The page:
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Getting to Know...Xeno & Oaklander

Posted by Aaron Detroit, February 15, 2010 02:15pm | Post a Comment

In the tradition of the DIY Minimal Wave and Synthpop bands of the 1980's, Xeno & Oaklander make music with strict guidelines: no digital instruments or recording. The New York-based duo of Sean McBride (of the quite excellent synth-project Martial Canterel) and Liz Wendelbo implemented the exclusive use of analogue synthesizers, instruments and equipment to write and record their darkly brilliant debut full-length, Sentinelle (one of our 20 Dark Music albums of 2009,on the always-superb Wierd Records). Recently, I got the chance to have the band expand on these principles as they were preparing for a series of upcoming globe-trotting live dates in New York, Rotterdam and Paris. Please, get to know...Xeno & Oaklander.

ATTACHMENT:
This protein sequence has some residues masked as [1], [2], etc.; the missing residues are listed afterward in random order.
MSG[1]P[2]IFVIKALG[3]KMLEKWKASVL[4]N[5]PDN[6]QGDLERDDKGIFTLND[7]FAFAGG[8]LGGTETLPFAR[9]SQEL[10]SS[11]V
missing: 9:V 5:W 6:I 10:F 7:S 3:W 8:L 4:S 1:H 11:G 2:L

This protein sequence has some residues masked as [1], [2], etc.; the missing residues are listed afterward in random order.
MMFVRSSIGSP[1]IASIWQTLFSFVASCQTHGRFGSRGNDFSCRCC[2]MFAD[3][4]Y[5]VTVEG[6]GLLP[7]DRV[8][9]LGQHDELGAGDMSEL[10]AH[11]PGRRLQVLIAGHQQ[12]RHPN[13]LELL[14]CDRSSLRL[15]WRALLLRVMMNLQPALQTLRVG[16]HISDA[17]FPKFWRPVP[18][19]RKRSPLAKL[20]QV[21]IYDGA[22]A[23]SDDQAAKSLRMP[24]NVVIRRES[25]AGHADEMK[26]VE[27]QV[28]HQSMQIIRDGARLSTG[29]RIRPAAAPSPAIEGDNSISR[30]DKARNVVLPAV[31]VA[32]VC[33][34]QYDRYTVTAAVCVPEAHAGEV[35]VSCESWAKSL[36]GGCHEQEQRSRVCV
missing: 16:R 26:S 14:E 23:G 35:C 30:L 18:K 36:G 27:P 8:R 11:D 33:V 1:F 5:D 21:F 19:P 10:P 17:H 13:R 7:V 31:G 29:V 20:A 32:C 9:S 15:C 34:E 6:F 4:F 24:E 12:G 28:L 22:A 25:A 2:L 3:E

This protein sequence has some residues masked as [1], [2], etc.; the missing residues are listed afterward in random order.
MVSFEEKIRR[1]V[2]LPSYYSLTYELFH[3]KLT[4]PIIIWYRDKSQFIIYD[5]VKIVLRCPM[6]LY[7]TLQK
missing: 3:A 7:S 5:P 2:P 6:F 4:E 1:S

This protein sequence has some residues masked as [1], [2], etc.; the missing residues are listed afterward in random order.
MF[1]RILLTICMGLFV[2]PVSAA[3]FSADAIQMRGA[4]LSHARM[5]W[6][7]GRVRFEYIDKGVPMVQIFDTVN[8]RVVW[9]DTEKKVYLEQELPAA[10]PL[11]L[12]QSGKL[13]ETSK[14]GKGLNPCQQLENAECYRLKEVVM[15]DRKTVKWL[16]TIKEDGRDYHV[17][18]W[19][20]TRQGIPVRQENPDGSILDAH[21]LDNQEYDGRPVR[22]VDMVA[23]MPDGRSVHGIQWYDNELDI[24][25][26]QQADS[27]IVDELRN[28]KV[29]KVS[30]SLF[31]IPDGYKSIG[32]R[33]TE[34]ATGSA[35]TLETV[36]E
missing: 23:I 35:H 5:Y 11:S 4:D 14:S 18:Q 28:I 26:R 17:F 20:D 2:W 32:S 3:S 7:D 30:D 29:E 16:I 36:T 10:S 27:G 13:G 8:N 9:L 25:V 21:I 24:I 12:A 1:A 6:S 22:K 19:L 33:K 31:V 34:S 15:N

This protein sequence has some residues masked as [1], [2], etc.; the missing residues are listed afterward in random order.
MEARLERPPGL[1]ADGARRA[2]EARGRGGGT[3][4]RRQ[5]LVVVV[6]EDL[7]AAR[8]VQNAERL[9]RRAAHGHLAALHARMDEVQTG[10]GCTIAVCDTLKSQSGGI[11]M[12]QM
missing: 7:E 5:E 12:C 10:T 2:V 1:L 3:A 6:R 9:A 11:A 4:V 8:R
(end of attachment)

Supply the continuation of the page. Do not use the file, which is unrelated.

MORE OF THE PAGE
Black Light District: First things first. Why is analogue better than digital?


Liz Wedelbo:
Analogue is immediate and raw. Sean McBride: It's alive -- a current which can be shaped in infinite ways. It's quite elemental, like fire.

BLD: Sentinelle is available on CD and LP, but being an exclusively analogue band in a digital age, do you prefer vinyl? Your presentation as a band seems pretty complete in sound, concept and artwork – so in the age of downloads and streaming, how important is the physical piece to you?


LW:
I'm fond of the weight of objects. SM: The physicality of vinyl has some earthly origin. LW: ...with traces, marks and scratches.

BLD: The press release for Sentinelle expresses that the album's laments of industrialization are meant to mirror our fast-evolving and totally isolating digital age. With this bleak message, what are you hoping to incite/inspire in your Xeno & Oaklanderlistener?

LW: I would wish to inspire a new form of rebellion. SM: and a return to a craft and community.

BLD: Sean, you've been credited as the founder of the current Minimal-Synth revival with your other current project, Martial Canterel – what led you to synthesizers as an instrument and chosen tool?